It’s just a log floating quietly along the shoreline of the lagoon’s long pond, until four painted turtles climb aboard to sun themselves. As is their routine, they line up in a perfect row along one end of the log. Suddenly, the picture you have been chasing for three years is right there before you. You shoot away, knowing everyone who sees the results will stream praise your way.
I am willing to bet, however, if you did take that good picture, you also have taken the time to learn some of the secrets of Presque Isle necessary to capture that shot. An experienced nature photographer is sometimes lucky. They get the perfect shot without prior planning. Most likely, though, he or she knows the secret of where, and at what time of day that the subject will be at its best. Moreover, they will be mindful of the effect of weather conditions on their subjects. They will also know the subject’s habits and when the subject is likely to be in a good shooting location.
There is, obviously, a little luck involved in nature photography; however, knowledge and experience play a much more important part then luck when
good results are your goal. Places, like Presque Isle, have their own sets of secrets that can make or break your photographic results. Patience is one of them. I can honestly tell you that only one visit of a hundred will produce a good shot if you do not plan. For example, if you want to shoot pictures of a Great Egret, you do not start your trip at noon and plan to spend just an hour. You need to be on location before 7 a.m. and plan to stay at least three hours. In addition, you should have scouted the area days before to make sure the Great Egret even visits there. To do this, you will need to know the bird’s routines before you can get that “lucky” shot.
Sometimes beauty jumps out at you, but much more often it waits for you to discover it. Great beauty can be found even in the simple and mundane. For example, I have a picture of an old flat- bottom wooden rowboat tied to a dock on Presque Isle’s Horseshoe Pond. Nothing special, until you add the weather and time of the year. It was a January day, cold, (zero degrees); the boat was frozen in place at the dock. The wind was howling, and the snow was flying. This particular photograph, taken 20 years ago, has always been a very popular shot in my Presque Isle collection. It has a sort of mystic quality to it. Besides, I really like it.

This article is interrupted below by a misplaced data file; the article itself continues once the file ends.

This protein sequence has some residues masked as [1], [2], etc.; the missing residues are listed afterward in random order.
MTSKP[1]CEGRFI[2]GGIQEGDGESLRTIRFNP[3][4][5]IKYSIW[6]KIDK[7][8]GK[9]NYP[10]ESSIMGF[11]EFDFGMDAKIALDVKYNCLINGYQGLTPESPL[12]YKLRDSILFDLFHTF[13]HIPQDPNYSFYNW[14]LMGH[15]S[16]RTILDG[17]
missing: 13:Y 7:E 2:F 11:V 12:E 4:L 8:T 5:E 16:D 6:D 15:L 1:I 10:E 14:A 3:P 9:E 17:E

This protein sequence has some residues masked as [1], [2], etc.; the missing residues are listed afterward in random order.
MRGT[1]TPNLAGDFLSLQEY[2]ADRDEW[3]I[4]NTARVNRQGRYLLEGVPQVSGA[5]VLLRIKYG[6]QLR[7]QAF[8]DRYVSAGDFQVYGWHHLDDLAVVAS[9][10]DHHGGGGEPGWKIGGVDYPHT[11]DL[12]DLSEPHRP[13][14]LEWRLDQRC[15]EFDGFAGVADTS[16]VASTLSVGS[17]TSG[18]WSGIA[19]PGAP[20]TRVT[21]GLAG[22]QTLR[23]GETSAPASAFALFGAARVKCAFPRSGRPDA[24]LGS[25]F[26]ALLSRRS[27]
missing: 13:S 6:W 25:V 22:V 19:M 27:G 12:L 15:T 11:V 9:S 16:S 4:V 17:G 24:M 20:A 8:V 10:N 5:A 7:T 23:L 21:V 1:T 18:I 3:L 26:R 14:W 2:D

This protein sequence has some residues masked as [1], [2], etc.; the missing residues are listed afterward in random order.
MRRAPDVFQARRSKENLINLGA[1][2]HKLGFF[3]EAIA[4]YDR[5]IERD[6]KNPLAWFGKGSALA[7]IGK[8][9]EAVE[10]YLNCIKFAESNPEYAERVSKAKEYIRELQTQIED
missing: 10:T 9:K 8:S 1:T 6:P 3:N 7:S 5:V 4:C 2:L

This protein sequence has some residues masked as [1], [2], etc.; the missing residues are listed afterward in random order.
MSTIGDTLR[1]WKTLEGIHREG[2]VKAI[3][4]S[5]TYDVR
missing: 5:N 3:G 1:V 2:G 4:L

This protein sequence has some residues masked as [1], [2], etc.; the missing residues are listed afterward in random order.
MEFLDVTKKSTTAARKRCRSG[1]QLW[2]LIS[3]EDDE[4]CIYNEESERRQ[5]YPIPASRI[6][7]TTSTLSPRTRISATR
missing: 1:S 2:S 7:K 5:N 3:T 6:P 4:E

In order to be successful at nature photography (or to just enjoy it), you need to keep your eyes open; moments like the above are always right around the corner waiting for you to find them.
OK, quickly, back to why the turtle photographer could get such a great picture. First, he knew the weather was going to be warm and sunny. Turtles always move to open areas where they can sun themselves. That is because they are reptiles and do not make their own body heat, which is needed to help them digest their food. The warmth also helps their muscles move easier.
Next, he knew it was a quiet day with only a few people around. He had also located the logs in advance and confirmed that turtles used the logs. Therefore, you see, there was not much luck involved in his picture.
This summer, the Presque Isle Partnership, working with General Electric, will have a great new turtle viewing platform open at the Graveyard Pond area of the lagoons. With any kind of luck, it will be complete by Memorial Day. Keep watching here and follow its progress. Once this is open, it might be a great time to get your camera out and try your luck.
See you on the park!!
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